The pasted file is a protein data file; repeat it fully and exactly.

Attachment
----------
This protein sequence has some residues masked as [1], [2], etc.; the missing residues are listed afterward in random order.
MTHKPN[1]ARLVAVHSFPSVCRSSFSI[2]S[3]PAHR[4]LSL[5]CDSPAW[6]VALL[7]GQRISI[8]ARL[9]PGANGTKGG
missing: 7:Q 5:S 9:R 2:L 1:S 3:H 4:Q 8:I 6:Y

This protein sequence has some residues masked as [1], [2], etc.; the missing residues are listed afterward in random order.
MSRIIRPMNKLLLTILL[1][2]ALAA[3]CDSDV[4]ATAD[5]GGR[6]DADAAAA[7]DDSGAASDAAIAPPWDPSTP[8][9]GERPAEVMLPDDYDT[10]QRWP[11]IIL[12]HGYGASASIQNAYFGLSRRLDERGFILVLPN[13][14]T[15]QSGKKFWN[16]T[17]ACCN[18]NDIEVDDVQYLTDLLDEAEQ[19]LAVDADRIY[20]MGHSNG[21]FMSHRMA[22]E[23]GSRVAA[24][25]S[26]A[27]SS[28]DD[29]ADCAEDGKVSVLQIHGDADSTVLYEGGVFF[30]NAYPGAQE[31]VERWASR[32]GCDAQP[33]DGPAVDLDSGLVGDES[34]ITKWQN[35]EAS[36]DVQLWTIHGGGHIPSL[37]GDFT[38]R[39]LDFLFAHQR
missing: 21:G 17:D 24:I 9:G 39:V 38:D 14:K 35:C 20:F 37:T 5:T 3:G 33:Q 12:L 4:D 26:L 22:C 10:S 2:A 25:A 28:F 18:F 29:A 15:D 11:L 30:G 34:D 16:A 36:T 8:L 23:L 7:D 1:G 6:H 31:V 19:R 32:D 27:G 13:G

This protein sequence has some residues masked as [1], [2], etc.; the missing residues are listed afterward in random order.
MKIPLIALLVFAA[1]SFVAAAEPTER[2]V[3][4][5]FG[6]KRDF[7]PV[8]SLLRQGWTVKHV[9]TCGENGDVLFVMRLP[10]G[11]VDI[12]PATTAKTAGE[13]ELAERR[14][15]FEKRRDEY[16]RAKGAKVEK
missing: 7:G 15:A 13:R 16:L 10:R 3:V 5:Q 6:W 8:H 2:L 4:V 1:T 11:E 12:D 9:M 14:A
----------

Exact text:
This protein sequence has some residues masked as [1], [2], etc.; the missing residues are listed afterward in random order.
MTHKPN[1]ARLVAVHSFPSVCRSSFSI[2]S[3]PAHR[4]LSL[5]CDSPAW[6]VALL[7]GQRISI[8]ARL[9]PGANGTKGG
missing: 7:Q 5:S 9:R 2:L 1:S 3:H 4:Q 8:I 6:Y

This protein sequence has some residues masked as [1], [2], etc.; the missing residues are listed afterward in random order.
MSRIIRPMNKLLLTILL[1][2]ALAA[3]CDSDV[4]ATAD[5]GGR[6]DADAAAA[7]DDSGAASDAAIAPPWDPSTP[8][9]GERPAEVMLPDDYDT[10]QRWP[11]IIL[12]HGYGASASIQNAYFGLSRRLDERGFILVLPN[13][14]T[15]QSGKKFWN[16]T[17]ACCN[18]NDIEVDDVQYLTDLLDEAEQ[19]LAVDADRIY[20]MGHSNG[21]FMSHRMA[22]E[23]GSRVAA[24][25]S[26]A[27]SS[28]DD[29]ADCAEDGKVSVLQIHGDADSTVLYEGGVFF[30]NAYPGAQE[31]VERWASR[32]GCDAQP[33]DGPAVDLDSGLVGDES[34]ITKWQN[35]EAS[36]DVQLWTIHGGGHIPSL[37]GDFT[38]R[39]LDFLFAHQR
missing: 21:G 17:D 24:I 9:G 39:V 38:D 14:K 35:C 20:F 37:T 5:T 3:G 33:Q 12:L 4:D 26:L 22:C 10:S 2:A 25:A 28:F 18:F 29:A 15:D 11:L 30:G 34:D 16:A 36:T 8:L 23:L 7:D 1:G 6:H 31:V 19:R 32:D 27:G 13:G

This protein sequence has some residues masked as [1], [2], etc.; the missing residues are listed afterward in random order.
MKIPLIALLVFAA[1]SFVAAAEPTER[2]V[3][4][5]FG[6]KRDF[7]PV[8]SLLRQGWTVKHV[9]TCGENGDVLFVMRLP[10]G[11]VDI[12]PATTAKTAGE[13]ELAERR[14][15]FEKRRDEY[16]RAKGAKVEK
missing: 7:G 15:A 13:R 16:L 10:R 3:V 5:Q 6:W 8:H 2:L 4:V 1:T 11:E 12:D 9:M 14:A